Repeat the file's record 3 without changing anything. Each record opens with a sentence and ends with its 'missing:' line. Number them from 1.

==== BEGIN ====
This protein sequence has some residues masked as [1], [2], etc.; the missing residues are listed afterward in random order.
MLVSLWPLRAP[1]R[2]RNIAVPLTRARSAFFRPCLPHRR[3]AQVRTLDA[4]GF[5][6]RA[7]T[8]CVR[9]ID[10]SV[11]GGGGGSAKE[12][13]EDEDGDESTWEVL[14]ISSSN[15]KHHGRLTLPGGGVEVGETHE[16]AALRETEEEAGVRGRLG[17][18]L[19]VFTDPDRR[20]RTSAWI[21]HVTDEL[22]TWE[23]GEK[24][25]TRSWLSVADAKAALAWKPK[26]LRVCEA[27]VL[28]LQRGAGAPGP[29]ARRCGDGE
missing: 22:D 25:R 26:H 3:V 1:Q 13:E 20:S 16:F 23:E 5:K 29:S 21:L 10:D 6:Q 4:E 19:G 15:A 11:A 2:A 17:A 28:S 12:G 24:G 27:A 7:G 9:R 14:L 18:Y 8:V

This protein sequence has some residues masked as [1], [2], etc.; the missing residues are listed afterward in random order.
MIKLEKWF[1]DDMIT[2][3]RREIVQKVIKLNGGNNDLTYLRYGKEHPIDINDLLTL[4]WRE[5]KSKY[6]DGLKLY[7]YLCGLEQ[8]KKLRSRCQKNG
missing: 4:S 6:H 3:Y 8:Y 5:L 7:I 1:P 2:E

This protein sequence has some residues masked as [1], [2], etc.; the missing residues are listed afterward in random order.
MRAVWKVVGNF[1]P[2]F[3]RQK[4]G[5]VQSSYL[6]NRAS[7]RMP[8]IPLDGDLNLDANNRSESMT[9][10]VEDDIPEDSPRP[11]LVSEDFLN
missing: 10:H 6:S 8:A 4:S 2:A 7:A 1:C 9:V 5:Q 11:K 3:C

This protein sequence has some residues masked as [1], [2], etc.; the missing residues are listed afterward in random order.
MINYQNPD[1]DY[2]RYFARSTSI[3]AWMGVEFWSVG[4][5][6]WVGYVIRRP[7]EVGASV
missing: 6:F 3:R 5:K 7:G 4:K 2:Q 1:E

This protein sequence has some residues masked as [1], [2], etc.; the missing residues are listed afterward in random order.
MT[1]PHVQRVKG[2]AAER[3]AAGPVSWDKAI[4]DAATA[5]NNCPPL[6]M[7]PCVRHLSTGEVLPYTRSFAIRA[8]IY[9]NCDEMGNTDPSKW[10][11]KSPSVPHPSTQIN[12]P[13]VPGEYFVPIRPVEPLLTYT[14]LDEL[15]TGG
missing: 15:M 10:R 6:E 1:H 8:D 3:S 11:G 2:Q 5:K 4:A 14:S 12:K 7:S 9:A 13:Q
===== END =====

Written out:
This protein sequence has some residues masked as [1], [2], etc.; the missing residues are listed afterward in random order.
MRAVWKVVGNF[1]P[2]F[3]RQK[4]G[5]VQSSYL[6]NRAS[7]RMP[8]IPLDGDLNLDANNRSESMT[9][10]VEDDIPEDSPRP[11]LVSEDFLN
missing: 10:H 6:S 8:A 4:S 2:A 7:A 1:C 9:V 5:Q 11:K 3:C